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November 19, 2004

A Flatter and Fairer Tax Code

By

As President Bush rebuilds his cabinet, we can expect to hear many in the media and on Capitol Hill claim the president lacks a mandate for his nominees and his policies.

           
That's nonsense. The president earned more than 59 million votes -- about 3.5 million more than John Kerry -- in large part by making a convincing case for several clear-cut policy goals, including Social Security reform, a muscular foreign policy and, critically, fixing the tax system.

           
"The American people deserve and our economic future demands a simpler, fairer, pro-growth system," President Bush announced in his acceptance speech at the Republican National Convention in September. "In a new term, I will lead a bipartisan effort to reform and simplify the federal tax code."

 

To keep that promise, President Bush should press Congress to act quickly on tax reform. And he should ensure that this reform meets four broad goals:

  • The tax code shouldn't punish achievement;
  • The tax code should not be used to promote social policy;
  • The tax code should be clear and understandable, and
  • Tax rates should be as low as possible, to encourage economic growth.
This won't be easy, of course. The current system has developed over decades, and every confusing element of it has champions in Congress and lobbyists ready to fight for them.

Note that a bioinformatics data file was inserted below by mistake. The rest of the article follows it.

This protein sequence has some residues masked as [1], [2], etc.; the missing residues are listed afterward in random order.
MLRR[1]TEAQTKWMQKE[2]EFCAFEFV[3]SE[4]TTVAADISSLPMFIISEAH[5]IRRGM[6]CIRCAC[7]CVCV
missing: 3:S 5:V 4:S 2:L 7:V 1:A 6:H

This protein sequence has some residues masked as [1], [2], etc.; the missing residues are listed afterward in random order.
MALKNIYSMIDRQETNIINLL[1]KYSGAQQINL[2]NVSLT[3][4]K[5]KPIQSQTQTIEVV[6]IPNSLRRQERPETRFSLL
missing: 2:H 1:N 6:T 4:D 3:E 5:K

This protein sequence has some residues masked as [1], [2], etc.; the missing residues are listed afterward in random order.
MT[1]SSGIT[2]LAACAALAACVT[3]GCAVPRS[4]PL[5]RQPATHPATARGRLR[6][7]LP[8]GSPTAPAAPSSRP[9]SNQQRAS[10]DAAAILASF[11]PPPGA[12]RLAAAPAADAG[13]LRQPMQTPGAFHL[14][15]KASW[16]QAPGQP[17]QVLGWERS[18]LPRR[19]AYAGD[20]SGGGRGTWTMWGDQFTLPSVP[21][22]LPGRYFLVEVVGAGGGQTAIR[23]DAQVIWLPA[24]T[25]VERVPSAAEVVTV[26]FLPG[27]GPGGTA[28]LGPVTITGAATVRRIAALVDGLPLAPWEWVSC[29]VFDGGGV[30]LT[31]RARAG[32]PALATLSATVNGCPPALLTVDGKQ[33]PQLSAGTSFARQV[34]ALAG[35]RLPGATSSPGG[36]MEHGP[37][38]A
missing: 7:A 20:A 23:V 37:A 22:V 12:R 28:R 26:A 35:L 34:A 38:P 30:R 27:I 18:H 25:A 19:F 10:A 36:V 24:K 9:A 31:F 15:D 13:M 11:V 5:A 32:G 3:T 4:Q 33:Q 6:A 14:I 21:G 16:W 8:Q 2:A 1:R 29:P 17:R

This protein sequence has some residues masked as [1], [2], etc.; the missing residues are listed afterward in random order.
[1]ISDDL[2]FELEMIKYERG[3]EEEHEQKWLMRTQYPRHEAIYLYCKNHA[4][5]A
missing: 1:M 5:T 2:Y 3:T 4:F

Many of these people like to talk about "progressive" tax rates. But there's nothing progressive about a system that taxes savings and investments twice, as our current system so often does. The president should insist that lawmakers devise a system that would encourage investment and innovation.


First and foremost, that means bringing down tax rates, since lower rates encourage workers to put in extra hours or attempt to start their own businesses.


It's also time to stop using the tax code to encourage people to do things the government will approve of. Right now, the government gives tax deductions or credits to taxpayers who buy houses, have children or donate to charity. While these are all worthy goals, people ought to decide to do them on their own.


Eliminating all the deductions and credits also would simplify the tax code, which ought to be another of the president's goals. Americans spend more than 6 billion hours filling out tax returns every year. Plus, we shell out more than $200 billion to tax accountants and software companies to do our taxes for us. After all, who has time to read all 1,100 forms and publications that make up the current tax code?


The answer is a fair, flax tax with a generous personal exemption, so the tax burden doesn't fall disproportionately on poor people. All income would be taxed once, at a flat rate. Taxpayers could fill out their return in minutes and mail it in on a postcard, instead of struggling for days and then stuffing form after form into an envelope.


All these reforms probably will be a tough sell in Congress. But departing Sen. Don Nickles of Oklahoma has an idea that could speed the transition: Allow taxpayers to fill out returns under the current system and under a reformed, flat-tax system. Then they could put the returns side-by-side and file the one that benefits them. Most people are sure to prefer the simple system, especially since it will usually save them money in the long run.


President Bush has a clear mandate to make the tax code flatter and fairer. That's what the president wants and what taxpayers deserve. When he succeeds, he'll have turned a mandate into a legacy.


Ed Feulner, president of the Heritage Foundation, a conservative think tank based in Washington.

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